And yet, remarkably, even in the face of separatist attacks and inflammatory propaganda, the Ukrainian government and Ukrainian people have shown in word and in deed a sustained willingness to work toward a peaceful solution.
The Ukrainian people elected a leader – Petro Poroshenko – who campaigned on creating a democratic, unified, and peaceful Ukraine. And since taking office, President Poroshenko has persistently sought to achieve this goal through dialogue and reconciliation – even in the face of provocations and violence. He proposed, and then implemented a unilateral ceasefire to allow separatists to lay down their arms; he offered to create a safe passage for Russian fighters to return to their country; and he proposed amnesty to Russian-backed separatists who have not committed serious crimes.
We welcome yesterday’s reports that representatives of the Ukrainian and Russian governments and separatist groups met together, leading to an announcement by some separatist leaders that they would respect the ceasefire. President Poroshenko and his government have taken steps to decentralize power, increase transparency, combat corruption, and protect the rights of minorities. And he has put on the table a comprehensive and just peace plan. In sum, he and the Ukrainian people have done everything that could be expected in an effort to make peace in accordance with international law and norms.
Over the last few days, we have seen more contradictory behavior on the part of Russia. On the one hand, President Putin expresses his support for President Poroshenko’s ceasefire and his intention to work towards a peaceful settlement. That is a welcomed development.
Yet, on the other hand, Russia has recently returned a significant number of its troops to the border, and has ramped up the flow of weapons and materiel to separatists, an increasing number of whom are Russian citizens with no personal connection to eastern Ukraine. President Putin has also placed Russian troops on combat alert and launched a new surprise military exercise.
President Putin’s recent statements are welcome. But it’s hard to take a little rhetoric of reconciliation seriously when it is accompanied by actions that are clearly aimed at stoking tension. And it is even harder to take seriously given that Russia’s track record of repeatedly breaking its commitments to dialogue and to peace – as it did after the Geneva Statement in April, and after the pledges that President Putin made to President Obama in Normandy earlier this month.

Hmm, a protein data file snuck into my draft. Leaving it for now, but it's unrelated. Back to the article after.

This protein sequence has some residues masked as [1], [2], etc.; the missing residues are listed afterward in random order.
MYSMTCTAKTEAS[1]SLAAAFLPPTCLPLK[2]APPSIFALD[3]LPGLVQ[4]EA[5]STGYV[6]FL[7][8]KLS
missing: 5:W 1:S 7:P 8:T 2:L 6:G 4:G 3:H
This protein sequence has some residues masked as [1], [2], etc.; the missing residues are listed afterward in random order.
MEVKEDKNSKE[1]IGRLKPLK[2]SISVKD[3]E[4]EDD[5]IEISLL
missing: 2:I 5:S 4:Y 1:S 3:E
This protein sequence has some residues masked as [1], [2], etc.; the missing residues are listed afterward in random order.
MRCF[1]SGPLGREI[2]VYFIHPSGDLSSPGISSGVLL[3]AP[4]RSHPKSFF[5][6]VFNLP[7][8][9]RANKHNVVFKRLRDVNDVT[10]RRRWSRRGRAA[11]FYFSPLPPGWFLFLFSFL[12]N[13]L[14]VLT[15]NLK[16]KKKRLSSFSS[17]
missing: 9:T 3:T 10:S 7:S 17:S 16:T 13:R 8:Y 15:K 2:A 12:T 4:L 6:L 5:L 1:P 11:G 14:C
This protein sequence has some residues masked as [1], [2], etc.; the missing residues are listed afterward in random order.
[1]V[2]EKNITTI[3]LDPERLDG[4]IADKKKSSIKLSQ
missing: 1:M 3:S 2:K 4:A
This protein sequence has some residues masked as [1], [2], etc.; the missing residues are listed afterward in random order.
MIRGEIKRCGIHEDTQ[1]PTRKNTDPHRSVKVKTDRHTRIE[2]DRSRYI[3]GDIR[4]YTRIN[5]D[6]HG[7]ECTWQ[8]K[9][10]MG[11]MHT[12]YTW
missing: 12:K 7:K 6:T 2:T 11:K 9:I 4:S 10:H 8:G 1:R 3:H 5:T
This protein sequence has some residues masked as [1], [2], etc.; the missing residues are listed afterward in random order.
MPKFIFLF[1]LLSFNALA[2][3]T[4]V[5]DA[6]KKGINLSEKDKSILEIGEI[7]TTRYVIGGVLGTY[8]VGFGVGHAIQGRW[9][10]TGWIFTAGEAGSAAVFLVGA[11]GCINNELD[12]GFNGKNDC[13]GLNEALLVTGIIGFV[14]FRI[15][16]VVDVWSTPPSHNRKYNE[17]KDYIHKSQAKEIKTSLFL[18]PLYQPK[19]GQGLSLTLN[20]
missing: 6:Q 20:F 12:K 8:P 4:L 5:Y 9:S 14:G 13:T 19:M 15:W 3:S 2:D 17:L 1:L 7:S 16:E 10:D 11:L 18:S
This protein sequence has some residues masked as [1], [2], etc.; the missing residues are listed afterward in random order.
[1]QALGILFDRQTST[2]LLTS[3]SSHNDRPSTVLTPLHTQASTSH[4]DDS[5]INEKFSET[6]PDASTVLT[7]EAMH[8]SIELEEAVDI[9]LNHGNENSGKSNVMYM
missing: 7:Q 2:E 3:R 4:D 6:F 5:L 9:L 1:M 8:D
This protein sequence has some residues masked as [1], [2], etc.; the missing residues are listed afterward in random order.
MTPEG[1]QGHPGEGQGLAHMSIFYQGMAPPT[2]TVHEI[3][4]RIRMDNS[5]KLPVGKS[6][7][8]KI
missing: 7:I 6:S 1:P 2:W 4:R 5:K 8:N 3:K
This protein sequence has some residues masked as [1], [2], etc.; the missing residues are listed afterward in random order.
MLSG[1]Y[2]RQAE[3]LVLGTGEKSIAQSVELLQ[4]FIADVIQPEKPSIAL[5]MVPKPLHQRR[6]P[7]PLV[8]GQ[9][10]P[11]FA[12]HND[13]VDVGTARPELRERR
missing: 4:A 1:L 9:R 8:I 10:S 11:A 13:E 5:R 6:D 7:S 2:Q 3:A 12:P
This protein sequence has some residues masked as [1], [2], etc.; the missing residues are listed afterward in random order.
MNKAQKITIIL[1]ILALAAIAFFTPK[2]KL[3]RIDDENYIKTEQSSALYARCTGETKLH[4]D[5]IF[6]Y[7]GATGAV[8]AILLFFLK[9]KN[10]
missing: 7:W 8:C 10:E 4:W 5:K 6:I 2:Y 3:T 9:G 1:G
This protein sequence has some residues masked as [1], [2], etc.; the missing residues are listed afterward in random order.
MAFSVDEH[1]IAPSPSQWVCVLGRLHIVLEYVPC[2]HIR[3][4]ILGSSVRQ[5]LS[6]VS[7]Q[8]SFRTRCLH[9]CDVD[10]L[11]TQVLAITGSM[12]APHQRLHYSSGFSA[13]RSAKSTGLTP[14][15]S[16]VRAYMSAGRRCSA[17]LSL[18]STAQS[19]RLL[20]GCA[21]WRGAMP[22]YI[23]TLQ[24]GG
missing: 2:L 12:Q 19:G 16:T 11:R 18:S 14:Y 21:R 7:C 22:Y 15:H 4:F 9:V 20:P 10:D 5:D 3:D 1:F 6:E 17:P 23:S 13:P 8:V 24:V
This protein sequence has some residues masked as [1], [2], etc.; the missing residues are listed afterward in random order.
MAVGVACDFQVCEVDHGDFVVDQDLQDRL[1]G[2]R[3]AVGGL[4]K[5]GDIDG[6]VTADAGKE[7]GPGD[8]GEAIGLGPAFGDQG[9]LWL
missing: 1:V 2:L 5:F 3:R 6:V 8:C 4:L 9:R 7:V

So while we welcome the more conciliatory rhetoric from President Putin in recent days, these words now need to be reflected in a genuine shift in the facts on the ground. And those facts are best gathered by unbiased reporting, like that conducted by international monitoring missions. But the Russians, and the armed separatists that they support, don’t seem comfortable with facts or with monitors.
As we sit here, eight OSCE monitors are being held captive for the crime of bearing witness and gathering facts – actions that are dangerous only to those who would distort those facts. These monitors have been held captive for nearly a month – a month! – by separatists in Donetsk and Luhansk, with no justification. For these crimes, there must be consequences.
There also must be continued consequences for Russia’s consistent violations of the fundamental principles of the UN Charter and for its ongoing failure to meet the commitments it has made. And there must be consequences for the widespread crimes and abuses committed by the armed separatists Russia supports. Both because the victims of these crimes merit justice; and because, as we have seen, unless Russia feels effective pressure to de-escalate, it will continue to choose to escalate this crisis.
We have urged Russia to be part of the political solution to the crisis in Ukraine. But if it persists with the same escalatory tactics – it must face additional costs. Thank you.